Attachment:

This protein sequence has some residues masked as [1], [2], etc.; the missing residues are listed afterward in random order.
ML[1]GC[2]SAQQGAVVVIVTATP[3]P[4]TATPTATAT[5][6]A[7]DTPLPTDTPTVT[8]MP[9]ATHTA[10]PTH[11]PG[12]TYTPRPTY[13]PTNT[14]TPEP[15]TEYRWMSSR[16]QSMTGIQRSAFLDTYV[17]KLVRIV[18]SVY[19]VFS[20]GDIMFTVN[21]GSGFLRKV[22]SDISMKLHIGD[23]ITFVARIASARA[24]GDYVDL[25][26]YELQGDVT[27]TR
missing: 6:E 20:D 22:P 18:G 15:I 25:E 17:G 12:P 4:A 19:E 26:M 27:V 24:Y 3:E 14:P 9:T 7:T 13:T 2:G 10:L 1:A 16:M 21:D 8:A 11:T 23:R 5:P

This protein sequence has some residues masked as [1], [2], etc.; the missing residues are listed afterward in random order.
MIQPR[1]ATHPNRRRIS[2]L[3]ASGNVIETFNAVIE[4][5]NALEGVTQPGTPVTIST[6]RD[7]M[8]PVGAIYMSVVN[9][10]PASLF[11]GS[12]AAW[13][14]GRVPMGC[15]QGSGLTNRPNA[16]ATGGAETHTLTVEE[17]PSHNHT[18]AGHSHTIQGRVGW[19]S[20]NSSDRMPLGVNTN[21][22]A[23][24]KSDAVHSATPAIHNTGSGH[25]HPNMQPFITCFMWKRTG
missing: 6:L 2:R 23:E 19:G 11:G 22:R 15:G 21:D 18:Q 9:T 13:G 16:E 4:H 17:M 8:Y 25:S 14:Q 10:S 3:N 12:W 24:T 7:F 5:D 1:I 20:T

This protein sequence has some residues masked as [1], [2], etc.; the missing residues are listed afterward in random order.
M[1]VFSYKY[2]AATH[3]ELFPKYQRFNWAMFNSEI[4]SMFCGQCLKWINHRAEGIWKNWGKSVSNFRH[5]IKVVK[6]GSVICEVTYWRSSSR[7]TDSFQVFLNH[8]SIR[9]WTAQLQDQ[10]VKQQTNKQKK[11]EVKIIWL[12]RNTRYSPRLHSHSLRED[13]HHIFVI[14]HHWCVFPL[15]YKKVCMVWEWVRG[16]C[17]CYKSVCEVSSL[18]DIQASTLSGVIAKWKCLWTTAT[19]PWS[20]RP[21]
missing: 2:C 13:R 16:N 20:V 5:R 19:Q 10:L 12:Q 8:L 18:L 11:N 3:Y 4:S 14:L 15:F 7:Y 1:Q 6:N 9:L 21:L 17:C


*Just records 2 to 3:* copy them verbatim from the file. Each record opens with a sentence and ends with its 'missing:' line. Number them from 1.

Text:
This protein sequence has some residues masked as [1], [2], etc.; the missing residues are listed afterward in random order.
MIQPR[1]ATHPNRRRIS[2]L[3]ASGNVIETFNAVIE[4][5]NALEGVTQPGTPVTIST[6]RD[7]M[8]PVGAIYMSVVN[9][10]PASLF[11]GS[12]AAW[13][14]GRVPMGC[15]QGSGLTNRPNA[16]ATGGAETHTLTVEE[17]PSHNHT[18]AGHSHTIQGRVGW[19]S[20]NSSDRMPLGVNTN[21][22]A[23][24]KSDAVHSATPAIHNTGSGH[25]HPNMQPFITCFMWKRTG
missing: 6:L 2:R 23:E 19:G 11:G 22:R 15:G 21:D 18:Q 9:T 13:G 16:E 4:H 17:M 8:Y 25:S 14:Q 10:S 3:N 12:W 24:T 7:F 5:D 1:I 20:T

This protein sequence has some residues masked as [1], [2], etc.; the missing residues are listed afterward in random order.
M[1]VFSYKY[2]AATH[3]ELFPKYQRFNWAMFNSEI[4]SMFCGQCLKWINHRAEGIWKNWGKSVSNFRH[5]IKVVK[6]GSVICEVTYWRSSSR[7]TDSFQVFLNH[8]SIR[9]WTAQLQDQ[10]VKQQTNKQKK[11]EVKIIWL[12]RNTRYSPRLHSHSLRED[13]HHIFVI[14]HHWCVFPL[15]YKKVCMVWEWVRG[16]C[17]CYKSVCEVSSL[18]DIQASTLSGVIAKWKCLWTTAT[19]PWS[20]RP[21]
missing: 2:C 13:R 16:N 20:V 5:R 19:Q 10:L 12:Q 8:L 18:L 11:N 3:Y 4:S 14:L 15:F 7:Y 1:Q 6:N 9:L 21:L 17:C